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Old 06-18-2008, 05:54 PM   #1
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Shallow Well Pump

Will a shallow well one pipe pump pull water up approx. 6 feet from a distance of 30 feet. We are trying to figure what to use (in a cheap way )
to get water from a in ground tank to the barn. We want to put the pump in the barn to supply power and keep it dry.We should not need a jet pump correct?


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Old 06-18-2008, 08:16 PM   #2
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It'll work with a foot valve at the tank...


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Old 06-18-2008, 09:24 PM   #3
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I don't know how many basic one-pipe centrifugal pumps I've installed on top of concrete cisterns, but it's alot. These are not jet pumps, the suction is in the center, you can see the center of the impeller looking into the suction fitting. They'll pull water from about 20' down, but flow drops off a bit.

I've always put the check valve at the bottom of the suction pipe, it's actually called a foot valve, and it has a screen built in to it. If you use galvanized pipe for the suction, it'll bang pretty loud when the pump stops. I use schedule 80 PVC. Never had a problem with it, and it doesn't bang much. Schedule 40 PVC might be OK, but I'd be worried that the shock of the check valve closing would break it.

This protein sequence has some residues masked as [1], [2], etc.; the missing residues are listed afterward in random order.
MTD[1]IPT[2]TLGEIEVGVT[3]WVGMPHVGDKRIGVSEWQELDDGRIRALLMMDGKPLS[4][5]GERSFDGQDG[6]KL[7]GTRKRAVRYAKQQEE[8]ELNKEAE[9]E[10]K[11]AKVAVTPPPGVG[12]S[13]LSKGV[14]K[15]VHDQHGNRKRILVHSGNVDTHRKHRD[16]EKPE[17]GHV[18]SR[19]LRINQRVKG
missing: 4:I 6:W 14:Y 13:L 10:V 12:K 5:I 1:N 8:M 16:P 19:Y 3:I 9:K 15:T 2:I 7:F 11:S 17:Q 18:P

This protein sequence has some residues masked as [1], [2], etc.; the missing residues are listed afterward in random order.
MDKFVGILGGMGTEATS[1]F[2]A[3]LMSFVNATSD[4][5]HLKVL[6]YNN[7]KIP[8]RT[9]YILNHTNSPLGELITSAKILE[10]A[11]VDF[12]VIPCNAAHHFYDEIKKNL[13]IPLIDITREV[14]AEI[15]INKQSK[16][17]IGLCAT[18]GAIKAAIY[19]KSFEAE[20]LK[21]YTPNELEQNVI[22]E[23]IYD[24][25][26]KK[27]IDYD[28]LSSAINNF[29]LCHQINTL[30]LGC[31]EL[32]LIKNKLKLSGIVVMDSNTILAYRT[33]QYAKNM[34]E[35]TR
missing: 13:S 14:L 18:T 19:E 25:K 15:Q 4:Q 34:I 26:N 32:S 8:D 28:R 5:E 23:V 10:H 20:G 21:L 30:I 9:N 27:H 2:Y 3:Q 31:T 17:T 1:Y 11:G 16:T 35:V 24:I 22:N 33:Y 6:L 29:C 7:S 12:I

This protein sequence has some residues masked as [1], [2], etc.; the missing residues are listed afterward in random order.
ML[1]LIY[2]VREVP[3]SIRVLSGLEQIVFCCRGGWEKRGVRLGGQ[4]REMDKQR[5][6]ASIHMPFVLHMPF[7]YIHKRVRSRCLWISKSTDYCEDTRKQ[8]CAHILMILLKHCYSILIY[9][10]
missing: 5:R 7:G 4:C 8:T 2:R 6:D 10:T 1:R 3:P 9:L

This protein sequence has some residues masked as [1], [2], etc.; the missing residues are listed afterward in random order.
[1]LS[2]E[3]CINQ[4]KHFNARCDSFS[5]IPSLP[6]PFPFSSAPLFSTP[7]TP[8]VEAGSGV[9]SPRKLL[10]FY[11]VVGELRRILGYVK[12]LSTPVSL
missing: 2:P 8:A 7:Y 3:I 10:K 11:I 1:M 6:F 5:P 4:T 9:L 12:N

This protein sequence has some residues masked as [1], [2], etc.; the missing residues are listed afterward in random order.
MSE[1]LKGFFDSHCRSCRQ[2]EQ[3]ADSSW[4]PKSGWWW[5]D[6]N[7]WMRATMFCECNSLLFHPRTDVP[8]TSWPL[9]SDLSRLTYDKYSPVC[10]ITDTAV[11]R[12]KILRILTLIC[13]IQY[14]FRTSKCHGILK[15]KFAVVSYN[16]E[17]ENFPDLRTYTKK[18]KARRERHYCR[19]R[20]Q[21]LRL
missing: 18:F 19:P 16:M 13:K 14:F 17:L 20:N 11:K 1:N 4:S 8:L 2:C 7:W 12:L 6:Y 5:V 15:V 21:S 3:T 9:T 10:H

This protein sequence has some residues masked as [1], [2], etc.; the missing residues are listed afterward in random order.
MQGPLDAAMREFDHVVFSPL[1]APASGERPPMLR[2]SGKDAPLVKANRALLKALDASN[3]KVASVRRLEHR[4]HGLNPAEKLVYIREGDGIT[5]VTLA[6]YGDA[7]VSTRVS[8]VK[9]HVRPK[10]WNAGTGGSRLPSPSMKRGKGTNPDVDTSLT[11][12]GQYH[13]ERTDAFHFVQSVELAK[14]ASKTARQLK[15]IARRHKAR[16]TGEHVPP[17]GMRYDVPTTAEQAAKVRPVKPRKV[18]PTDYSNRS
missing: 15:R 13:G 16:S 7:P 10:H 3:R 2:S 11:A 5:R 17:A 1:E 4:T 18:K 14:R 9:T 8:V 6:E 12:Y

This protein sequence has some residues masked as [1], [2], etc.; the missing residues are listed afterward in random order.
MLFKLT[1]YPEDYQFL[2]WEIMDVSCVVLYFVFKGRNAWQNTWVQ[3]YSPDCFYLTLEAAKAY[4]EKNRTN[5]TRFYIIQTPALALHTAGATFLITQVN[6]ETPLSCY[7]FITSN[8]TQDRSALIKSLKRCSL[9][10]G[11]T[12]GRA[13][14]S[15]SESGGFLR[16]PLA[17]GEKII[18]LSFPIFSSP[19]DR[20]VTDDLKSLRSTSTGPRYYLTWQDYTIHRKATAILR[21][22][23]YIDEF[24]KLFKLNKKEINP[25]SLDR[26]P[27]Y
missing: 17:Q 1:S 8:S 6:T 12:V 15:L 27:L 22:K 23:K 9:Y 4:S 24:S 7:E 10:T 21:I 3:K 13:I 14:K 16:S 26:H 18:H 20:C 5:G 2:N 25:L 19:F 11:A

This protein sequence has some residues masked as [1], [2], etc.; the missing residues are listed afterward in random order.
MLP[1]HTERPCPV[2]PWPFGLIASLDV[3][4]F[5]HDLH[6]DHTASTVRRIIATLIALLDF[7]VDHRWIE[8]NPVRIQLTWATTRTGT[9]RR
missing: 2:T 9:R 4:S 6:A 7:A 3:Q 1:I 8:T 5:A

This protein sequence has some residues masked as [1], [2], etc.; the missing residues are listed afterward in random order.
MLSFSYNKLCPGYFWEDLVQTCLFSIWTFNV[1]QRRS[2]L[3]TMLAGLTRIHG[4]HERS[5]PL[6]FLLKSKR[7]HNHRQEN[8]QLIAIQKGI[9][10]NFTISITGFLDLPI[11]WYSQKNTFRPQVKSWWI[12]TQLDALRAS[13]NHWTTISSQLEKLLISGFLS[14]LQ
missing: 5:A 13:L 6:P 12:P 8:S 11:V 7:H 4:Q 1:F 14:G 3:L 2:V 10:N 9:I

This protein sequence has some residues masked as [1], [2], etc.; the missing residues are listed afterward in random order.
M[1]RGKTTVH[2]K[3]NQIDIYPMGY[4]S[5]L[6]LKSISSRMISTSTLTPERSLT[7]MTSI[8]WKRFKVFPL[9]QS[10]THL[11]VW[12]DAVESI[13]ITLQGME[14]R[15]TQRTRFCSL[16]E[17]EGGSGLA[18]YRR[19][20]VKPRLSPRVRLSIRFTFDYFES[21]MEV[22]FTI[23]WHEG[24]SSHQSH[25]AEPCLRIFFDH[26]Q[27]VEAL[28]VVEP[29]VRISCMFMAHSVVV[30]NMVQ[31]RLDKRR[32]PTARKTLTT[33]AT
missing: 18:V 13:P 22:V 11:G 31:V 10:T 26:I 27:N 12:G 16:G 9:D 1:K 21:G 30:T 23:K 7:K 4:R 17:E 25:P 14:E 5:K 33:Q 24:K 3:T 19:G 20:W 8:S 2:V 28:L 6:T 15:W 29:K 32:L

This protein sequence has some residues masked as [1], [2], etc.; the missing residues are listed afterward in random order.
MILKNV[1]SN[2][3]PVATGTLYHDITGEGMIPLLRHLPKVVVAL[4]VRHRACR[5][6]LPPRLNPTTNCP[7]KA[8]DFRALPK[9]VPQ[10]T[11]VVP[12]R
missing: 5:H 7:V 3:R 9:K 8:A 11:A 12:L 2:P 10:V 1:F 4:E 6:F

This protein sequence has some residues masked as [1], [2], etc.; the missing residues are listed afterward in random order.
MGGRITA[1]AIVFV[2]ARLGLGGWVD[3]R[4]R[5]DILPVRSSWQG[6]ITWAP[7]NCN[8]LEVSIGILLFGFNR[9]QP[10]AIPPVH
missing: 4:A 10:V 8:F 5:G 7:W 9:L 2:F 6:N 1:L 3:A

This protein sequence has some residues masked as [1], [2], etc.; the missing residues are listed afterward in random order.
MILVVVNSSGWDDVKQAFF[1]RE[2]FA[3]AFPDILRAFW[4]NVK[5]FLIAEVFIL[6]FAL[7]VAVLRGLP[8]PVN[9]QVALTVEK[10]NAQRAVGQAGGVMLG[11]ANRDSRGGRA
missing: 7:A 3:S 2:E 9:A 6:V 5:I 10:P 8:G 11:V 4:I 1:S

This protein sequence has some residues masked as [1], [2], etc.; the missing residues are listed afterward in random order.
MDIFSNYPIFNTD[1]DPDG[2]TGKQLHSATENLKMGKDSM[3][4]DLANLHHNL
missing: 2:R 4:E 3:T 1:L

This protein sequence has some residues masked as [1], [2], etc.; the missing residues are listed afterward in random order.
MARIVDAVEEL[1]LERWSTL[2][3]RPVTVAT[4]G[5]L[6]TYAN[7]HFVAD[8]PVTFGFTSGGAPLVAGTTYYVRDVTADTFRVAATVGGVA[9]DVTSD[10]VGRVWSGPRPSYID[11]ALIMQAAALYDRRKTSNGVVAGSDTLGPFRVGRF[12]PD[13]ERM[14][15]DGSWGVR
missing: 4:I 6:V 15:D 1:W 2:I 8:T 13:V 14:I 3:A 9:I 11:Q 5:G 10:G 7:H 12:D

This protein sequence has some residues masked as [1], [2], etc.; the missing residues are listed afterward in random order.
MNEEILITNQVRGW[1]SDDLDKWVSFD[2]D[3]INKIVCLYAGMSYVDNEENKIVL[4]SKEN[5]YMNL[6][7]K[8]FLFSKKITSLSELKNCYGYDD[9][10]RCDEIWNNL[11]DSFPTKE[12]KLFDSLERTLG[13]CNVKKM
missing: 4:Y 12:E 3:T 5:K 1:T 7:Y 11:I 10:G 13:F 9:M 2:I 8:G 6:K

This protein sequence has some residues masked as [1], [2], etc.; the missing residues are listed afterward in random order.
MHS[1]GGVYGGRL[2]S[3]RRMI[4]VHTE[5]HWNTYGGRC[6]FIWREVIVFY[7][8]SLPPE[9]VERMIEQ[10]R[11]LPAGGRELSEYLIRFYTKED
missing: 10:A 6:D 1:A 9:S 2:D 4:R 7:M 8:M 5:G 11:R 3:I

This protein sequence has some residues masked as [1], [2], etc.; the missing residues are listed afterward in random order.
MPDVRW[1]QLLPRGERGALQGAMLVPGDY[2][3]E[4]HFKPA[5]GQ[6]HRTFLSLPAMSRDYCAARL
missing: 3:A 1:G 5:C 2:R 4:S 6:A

You'll need a way to prime the pump, this is an easy one. If the discharge is up, screw a short nipple into the pump, then a tee. Use the side of the tee for the output, and screw a bushing into the top (pointing up) of the tee. Make this bushing whatever the tee is by 1/4" Screw a pressure gauge into the 1/4" part. To prime the pump, simply unscrew the bushing, and pour water in until you can see it down in the nipple. Screw the bushing back in, and start the pump. A straight centrifugal pump will not pump anything unless it is full of water.

If the suction pipe runs horizontal, it must be graded upward toward the pump. Any high or low spots will trap air, and cause the pump to lose its prime.

Don't run a pump like this dry, it'll ruin the shaft seal in just a few seconds.


Last edited by micromind; 06-18-2008 at 09:28 PM. Reason: added the horizontal pipe part
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Old 06-19-2008, 08:25 AM   #4
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Thanks for the help.
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